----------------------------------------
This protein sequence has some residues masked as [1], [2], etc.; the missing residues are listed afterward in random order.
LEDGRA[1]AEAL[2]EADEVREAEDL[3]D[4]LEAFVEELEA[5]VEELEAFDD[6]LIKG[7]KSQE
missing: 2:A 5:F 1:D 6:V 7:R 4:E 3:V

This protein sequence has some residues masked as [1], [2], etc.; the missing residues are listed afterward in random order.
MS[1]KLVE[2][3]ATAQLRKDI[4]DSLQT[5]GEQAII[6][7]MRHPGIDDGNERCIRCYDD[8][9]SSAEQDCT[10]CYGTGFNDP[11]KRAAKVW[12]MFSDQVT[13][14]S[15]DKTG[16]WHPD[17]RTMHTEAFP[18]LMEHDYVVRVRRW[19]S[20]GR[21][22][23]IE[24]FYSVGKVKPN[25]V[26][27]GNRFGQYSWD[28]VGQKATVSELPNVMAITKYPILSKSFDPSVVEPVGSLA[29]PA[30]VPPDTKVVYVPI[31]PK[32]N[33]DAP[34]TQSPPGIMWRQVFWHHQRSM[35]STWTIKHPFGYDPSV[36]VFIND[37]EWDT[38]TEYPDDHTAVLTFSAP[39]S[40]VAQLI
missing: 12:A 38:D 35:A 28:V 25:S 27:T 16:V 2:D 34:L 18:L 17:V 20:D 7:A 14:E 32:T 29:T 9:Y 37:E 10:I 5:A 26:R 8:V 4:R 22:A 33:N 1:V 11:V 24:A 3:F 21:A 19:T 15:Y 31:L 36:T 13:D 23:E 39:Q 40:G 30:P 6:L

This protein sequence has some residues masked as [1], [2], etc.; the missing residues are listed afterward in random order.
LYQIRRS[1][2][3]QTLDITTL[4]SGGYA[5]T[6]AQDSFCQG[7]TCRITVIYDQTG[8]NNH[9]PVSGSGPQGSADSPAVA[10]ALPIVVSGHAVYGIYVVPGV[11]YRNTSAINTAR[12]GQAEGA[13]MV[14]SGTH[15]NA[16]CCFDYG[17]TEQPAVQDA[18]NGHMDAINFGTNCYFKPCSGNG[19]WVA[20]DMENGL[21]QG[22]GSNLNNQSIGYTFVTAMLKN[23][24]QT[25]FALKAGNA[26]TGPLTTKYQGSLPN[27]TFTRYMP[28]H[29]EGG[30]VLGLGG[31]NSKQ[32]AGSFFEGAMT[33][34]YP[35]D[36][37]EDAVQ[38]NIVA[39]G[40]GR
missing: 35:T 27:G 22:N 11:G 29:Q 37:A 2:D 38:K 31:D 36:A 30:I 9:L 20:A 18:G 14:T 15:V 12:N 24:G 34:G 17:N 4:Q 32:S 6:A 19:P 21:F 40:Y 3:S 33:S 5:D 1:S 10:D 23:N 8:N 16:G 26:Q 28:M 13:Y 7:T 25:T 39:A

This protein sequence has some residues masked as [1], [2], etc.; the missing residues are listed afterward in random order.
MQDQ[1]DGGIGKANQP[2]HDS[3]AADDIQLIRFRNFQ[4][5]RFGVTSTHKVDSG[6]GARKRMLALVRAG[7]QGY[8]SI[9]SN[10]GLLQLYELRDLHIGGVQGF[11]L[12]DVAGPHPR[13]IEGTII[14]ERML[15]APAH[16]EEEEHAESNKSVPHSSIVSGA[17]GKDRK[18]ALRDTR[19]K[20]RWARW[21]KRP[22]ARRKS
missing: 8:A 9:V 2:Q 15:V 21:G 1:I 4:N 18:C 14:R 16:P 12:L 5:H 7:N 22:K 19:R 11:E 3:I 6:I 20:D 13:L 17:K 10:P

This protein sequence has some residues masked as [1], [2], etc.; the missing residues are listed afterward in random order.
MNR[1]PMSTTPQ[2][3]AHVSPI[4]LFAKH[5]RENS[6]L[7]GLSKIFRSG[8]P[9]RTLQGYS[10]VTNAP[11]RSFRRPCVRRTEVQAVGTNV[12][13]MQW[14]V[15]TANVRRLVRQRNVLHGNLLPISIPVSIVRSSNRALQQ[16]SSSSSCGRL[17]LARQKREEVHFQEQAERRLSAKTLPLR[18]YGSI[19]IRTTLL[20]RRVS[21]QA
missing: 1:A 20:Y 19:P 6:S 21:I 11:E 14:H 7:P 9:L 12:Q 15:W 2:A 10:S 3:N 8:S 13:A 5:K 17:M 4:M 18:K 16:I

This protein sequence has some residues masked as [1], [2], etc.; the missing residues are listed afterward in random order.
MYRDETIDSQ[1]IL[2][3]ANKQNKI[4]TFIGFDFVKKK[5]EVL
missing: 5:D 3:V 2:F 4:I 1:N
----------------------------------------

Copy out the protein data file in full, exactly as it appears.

This protein sequence has some residues masked as [1], [2], etc.; the missing residues are listed afterward in random order.
LEDGRA[1]AEAL[2]EADEVREAEDL[3]D[4]LEAFVEELEA[5]VEELEAFDD[6]LIKG[7]KSQE
missing: 2:A 5:F 1:D 6:V 7:R 4:E 3:V

This protein sequence has some residues masked as [1], [2], etc.; the missing residues are listed afterward in random order.
MS[1]KLVE[2][3]ATAQLRKDI[4]DSLQT[5]GEQAII[6][7]MRHPGIDDGNERCIRCYDD[8][9]SSAEQDCT[10]CYGTGFNDP[11]KRAAKVW[12]MFSDQVT[13][14]S[15]DKTG[16]WHPD[17]RTMHTEAFP[18]LMEHDYVVRVRRW[19]S[20]GR[21][22][23]IE[24]FYSVGKVKPN[25]V[26][27]GNRFGQYSWD[28]VGQKATVSELPNVMAITKYPILSKSFDPSVVEPVGSLA[29]PA[30]VPPDTKVVYVPI[31]PK[32]N[33]DAP[34]TQSPPGIMWRQVFWHHQRSM[35]STWTIKHPFGYDPSV[36]VFIND[37]EWDT[38]TEYPDDHTAVLTFSAP[39]S[40]VAQLI
missing: 12:A 38:D 35:A 28:V 25:S 27:T 16:V 2:D 34:L 18:L 17:V 20:D 7:A 14:E 32:T 29:T 9:Y 37:E 10:I 5:A 26:R 8:V 4:R 22:A 33:N 1:V 11:V 24:A 3:F 21:A 19:T 15:Y 31:L 36:T 13:D 23:E 39:Q 40:G 30:P 6:L

This protein sequence has some residues masked as [1], [2], etc.; the missing residues are listed afterward in random order.
LYQIRRS[1][2][3]QTLDITTL[4]SGGYA[5]T[6]AQDSFCQG[7]TCRITVIYDQTG[8]NNH[9]PVSGSGPQGSADSPAVA[10]ALPIVVSGHAVYGIYVVPGV[11]YRNTSAINTAR[12]GQAEGA[13]MV[14]SGTH[15]NA[16]CCFDYG[17]TEQPAVQDA[18]NGHMDAINFGTNCYFKPCSGNG[19]WVA[20]DMENGL[21]QG[22]GSNLNNQSIGYTFVTAMLKN[23][24]QT[25]FALKAGNA[26]TGPLTTKYQGSLPN[27]TFTRYMP[28]H[29]EGG[30]VLGLGG[31]NSKQ[32]AGSFFEGAMT[33][34]YP[35]D[36][37]EDAVQ[38]NIVA[39]G[40]GR
missing: 35:T 27:G 22:N 11:G 29:Q 37:A 2:D 38:K 31:D 36:A 30:I 9:L 20:A 18:G 14:T 15:V 12:N 24:G 34:G 17:N 4:Q 32:S 6:A 19:P 21:F 40:Y 3:S 33:S 5:D 1:S 10:D 23:N 8:N 16:G 26:Q 28:M 13:Y 7:T 25:T 39:A

This protein sequence has some residues masked as [1], [2], etc.; the missing residues are listed afterward in random order.
MQDQ[1]DGGIGKANQP[2]HDS[3]AADDIQLIRFRNFQ[4][5]RFGVTSTHKVDSG[6]GARKRMLALVRAG[7]QGY[8]SI[9]SN[10]GLLQLYELRDLHIGGVQGF[11]L[12]DVAGPHPR[13]IEGTII[14]ERML[15]APAH[16]EEEEHAESNKSVPHSSIVSGA[17]GKDRK[18]ALRDTR[19]K[20]RWARW[21]KRP[22]ARRKS
missing: 8:A 9:V 2:Q 15:V 21:G 1:I 4:N 18:C 14:R 16:P 12:L 5:H 7:N 22:K 19:R 11:E 3:I 6:I 20:D 13:L 17:K 10:P

This protein sequence has some residues masked as [1], [2], etc.; the missing residues are listed afterward in random order.
MNR[1]PMSTTPQ[2][3]AHVSPI[4]LFAKH[5]RENS[6]L[7]GLSKIFRSG[8]P[9]RTLQGYS[10]VTNAP[11]RSFRRPCVRRTEVQAVGTNV[12][13]MQW[14]V[15]TANVRRLVRQRNVLHGNLLPISIPVSIVRSSNRALQQ[16]SSSSSCGRL[17]LARQKREEVHFQEQAERRLSAKTLPLR[18]YGSI[19]IRTTLL[20]RRVS[21]QA
missing: 1:A 20:Y 19:P 6:S 21:I 11:E 14:H 7:P 9:L 12:Q 15:W 2:A 10:S 3:N 8:S 13:A 5:K 17:M 4:M 18:K 16:I

This protein sequence has some residues masked as [1], [2], etc.; the missing residues are listed afterward in random order.
MYRDETIDSQ[1]IL[2][3]ANKQNKI[4]TFIGFDFVKKK[5]EVL
missing: 5:D 3:V 2:F 4:I 1:N